The concern was that West Germany, for all its ringing pledges of loyalty to the 1992 goal, viewed the increasing clamor for democratic change in Eastern Europe as an opportunity to widen its economic and political choices, and that it would first turn its attention to the goal of achieving German reunification. Last week, West German officials backed Britain’s campaign to delay a special 1990 EC conference to lay the legal groundwork for a European central bank and single currency. Explaining that his government now thought that next year was too early for such a dramatic step, West German Finance Minister Theo Waigel said, “You cannot construct
the roof until the foundations are sound.” Western European leaders also expressed concern that British Prime Minister Margaret Thatcher, already opposed to economic and monetary union, could seize upon Eastern European reforms as a pretext for delaying or even halting the march to 1992. In London, Thatcher delivered a speech that bristled with ominous signals for her opponents, declaring that the EC should not become “obsessed” with the details of its internal business and demanding that Western Europe shoulder its responsibilities towards Eastern Europe.
European officials also appealed to President Bush to promise that, at next month’s U.S.-Soviet summit off Malta, the two superpowers I would not strike a separate g deal on Europe’s future. U.S. S officials were quick to offer reassurances. White House spokesman Marlin Fitzwater said that Bush spoke by telephone on Friday with Kohl, Prime Minister Brian Mulroney and French President François Mitterrand. “We do not intend to have this emerge as a second Yalta,” Fitzwater told a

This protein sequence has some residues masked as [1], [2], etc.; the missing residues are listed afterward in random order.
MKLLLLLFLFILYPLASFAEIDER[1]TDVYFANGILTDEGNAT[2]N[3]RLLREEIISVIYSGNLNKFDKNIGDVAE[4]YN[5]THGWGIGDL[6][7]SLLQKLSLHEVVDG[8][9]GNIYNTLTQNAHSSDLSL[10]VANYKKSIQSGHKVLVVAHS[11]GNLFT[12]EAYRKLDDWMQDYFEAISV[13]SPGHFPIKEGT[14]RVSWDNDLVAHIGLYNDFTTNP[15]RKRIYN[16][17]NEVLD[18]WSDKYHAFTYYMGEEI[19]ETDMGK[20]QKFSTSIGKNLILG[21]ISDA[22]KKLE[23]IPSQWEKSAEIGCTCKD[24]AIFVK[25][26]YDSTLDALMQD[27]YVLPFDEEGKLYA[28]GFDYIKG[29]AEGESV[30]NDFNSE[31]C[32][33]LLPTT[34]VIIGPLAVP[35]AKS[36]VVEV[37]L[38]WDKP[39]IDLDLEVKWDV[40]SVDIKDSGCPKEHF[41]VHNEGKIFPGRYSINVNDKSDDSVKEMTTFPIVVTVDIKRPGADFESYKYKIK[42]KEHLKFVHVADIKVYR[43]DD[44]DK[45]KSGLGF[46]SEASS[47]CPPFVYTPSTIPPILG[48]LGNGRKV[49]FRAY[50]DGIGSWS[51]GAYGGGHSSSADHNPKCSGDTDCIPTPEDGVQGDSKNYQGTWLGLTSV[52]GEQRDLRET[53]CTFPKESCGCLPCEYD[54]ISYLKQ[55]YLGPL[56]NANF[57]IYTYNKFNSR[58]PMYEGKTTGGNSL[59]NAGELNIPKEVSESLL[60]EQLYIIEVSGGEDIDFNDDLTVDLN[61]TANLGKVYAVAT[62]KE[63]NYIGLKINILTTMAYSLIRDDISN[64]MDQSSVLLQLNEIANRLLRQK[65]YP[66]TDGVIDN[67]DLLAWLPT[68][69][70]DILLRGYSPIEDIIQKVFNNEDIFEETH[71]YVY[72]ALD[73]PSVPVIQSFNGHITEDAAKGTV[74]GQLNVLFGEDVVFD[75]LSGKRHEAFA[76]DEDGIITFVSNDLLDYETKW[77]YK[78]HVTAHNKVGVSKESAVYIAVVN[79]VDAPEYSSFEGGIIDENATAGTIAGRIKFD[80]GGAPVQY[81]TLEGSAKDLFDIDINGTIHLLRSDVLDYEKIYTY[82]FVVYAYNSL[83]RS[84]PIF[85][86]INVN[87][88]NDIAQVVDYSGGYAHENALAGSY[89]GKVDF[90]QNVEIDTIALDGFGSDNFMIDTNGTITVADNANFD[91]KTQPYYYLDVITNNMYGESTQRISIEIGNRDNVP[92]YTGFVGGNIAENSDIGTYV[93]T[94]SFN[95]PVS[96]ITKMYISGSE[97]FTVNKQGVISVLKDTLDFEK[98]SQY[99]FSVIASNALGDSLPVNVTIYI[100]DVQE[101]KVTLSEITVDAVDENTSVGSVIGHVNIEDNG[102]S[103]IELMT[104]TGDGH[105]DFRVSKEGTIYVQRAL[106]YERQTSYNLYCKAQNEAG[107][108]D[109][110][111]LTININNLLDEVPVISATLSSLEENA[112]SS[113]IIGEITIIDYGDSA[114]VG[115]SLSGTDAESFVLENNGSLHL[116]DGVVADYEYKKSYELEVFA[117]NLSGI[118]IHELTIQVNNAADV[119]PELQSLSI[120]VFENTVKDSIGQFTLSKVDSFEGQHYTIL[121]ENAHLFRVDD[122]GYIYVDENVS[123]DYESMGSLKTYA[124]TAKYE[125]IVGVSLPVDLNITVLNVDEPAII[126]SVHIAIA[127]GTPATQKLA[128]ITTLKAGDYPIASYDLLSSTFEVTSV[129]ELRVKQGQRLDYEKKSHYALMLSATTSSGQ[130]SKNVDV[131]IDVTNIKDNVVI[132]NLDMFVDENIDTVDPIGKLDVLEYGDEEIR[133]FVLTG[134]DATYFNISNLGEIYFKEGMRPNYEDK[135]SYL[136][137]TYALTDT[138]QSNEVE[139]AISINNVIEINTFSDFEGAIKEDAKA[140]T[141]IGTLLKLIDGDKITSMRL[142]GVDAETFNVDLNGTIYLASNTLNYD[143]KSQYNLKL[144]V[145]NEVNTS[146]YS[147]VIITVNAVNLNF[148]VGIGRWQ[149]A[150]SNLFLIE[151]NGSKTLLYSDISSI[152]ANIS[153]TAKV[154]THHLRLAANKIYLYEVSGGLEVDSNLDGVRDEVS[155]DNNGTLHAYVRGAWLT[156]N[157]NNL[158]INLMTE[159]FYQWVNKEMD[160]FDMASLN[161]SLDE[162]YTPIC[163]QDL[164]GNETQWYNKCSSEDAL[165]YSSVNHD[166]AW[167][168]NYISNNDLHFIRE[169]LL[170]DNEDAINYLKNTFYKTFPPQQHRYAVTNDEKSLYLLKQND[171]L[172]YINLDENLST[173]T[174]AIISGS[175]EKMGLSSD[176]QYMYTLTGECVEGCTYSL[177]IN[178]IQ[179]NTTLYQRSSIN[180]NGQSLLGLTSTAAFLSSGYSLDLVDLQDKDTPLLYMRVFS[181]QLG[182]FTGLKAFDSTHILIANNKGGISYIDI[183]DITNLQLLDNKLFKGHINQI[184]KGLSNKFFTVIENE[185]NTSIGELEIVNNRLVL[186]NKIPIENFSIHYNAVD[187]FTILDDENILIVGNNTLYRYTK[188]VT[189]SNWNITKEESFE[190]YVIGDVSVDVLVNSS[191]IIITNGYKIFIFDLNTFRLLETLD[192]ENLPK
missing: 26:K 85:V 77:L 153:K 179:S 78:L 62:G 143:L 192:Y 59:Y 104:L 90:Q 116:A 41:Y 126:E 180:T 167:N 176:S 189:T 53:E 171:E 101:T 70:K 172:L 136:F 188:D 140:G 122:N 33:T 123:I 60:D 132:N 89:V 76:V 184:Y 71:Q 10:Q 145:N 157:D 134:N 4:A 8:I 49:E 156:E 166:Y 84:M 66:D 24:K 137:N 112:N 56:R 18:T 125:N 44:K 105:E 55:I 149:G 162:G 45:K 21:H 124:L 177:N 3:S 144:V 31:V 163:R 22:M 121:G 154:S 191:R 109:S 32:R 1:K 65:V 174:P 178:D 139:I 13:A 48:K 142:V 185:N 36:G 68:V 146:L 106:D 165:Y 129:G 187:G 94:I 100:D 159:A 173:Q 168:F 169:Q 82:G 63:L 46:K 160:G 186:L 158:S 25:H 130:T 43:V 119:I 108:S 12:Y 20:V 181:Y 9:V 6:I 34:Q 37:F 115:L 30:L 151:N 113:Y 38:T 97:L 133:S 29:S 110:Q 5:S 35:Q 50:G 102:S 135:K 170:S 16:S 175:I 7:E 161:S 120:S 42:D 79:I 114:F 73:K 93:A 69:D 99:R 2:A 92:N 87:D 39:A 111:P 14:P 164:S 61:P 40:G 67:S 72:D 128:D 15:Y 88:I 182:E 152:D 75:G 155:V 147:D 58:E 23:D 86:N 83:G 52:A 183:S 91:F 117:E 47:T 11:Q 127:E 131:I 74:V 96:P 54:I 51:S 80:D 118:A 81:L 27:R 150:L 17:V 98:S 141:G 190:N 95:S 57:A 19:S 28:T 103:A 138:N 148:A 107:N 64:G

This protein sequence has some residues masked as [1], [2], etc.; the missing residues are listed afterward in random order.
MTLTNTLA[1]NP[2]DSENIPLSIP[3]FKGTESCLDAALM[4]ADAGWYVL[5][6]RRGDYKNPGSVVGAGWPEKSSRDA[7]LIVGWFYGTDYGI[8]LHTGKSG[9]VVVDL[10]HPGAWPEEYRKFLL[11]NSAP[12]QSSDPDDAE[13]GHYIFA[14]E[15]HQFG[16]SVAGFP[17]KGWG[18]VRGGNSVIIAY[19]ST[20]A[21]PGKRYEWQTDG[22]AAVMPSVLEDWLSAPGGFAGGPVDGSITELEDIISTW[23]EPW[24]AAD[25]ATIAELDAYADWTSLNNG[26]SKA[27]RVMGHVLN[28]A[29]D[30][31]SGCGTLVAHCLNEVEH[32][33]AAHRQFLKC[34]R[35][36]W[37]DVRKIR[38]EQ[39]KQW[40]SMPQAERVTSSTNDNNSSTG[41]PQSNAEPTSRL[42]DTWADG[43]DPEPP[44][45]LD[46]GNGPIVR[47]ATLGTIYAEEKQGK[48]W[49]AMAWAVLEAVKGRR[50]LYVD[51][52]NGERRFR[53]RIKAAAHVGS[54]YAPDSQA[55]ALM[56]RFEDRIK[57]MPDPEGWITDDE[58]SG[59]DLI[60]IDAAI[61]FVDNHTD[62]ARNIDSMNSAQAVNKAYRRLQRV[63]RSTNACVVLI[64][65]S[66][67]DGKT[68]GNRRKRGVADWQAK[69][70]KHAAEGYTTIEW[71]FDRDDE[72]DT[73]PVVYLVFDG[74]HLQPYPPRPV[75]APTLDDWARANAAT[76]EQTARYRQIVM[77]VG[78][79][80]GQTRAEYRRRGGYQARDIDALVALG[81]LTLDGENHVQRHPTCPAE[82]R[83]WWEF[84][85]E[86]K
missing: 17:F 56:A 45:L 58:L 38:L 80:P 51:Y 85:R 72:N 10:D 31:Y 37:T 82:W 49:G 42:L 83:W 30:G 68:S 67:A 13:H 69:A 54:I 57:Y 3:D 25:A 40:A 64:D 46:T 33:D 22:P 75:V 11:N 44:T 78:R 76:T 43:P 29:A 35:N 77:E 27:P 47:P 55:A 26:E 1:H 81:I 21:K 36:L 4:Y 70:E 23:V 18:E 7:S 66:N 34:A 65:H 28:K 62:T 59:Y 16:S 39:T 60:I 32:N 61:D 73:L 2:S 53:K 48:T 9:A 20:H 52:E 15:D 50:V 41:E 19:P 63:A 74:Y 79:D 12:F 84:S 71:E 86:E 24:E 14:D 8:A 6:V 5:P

news conference, referring to the 1945 meeting of Franklin Roosevelt, Winston Churchill and Josef Stalin at which Germany was split and other postwar divisions were arranged.
Fitzwater also said that Bush had sent a cable to Gorbachev stating his hope that the changes in Eastern Europe would remain peaceful. Within the administration, there was widespread speculation that Gorbachev might produce a blockbuster proposal at the summit. He could suggest major overall troop cuts in Europe or, going further, that all foreign troops be pulled out of East and West Germany. But White House officials said that they would merely accept such a proposal for consideration, not negotiate on it during the summit.
Meanwhile, on both sides of the Berlin Wall, Germans were still marvelling at the momentous events that continued to swirl around them. Some East German teachers seized the chance to take their entire classes over to the West. “I am a history teacher,” said East Berliner Bertrand Heiman, 36, who came to the West with his class of 26 elementary-school students. “What better way to teach children history than to let them watch it happen?” For East and West Germans, and the rest of the world, watching history in the making in the heart of Europe was a fascinating—and sometimes disquieting—spectacle.
JOHN BIERMAN in Berlin with PETER LEWIS in Brussels, SUE MASTERMAN in Vienna and WILLIAM LOWTHER in Washington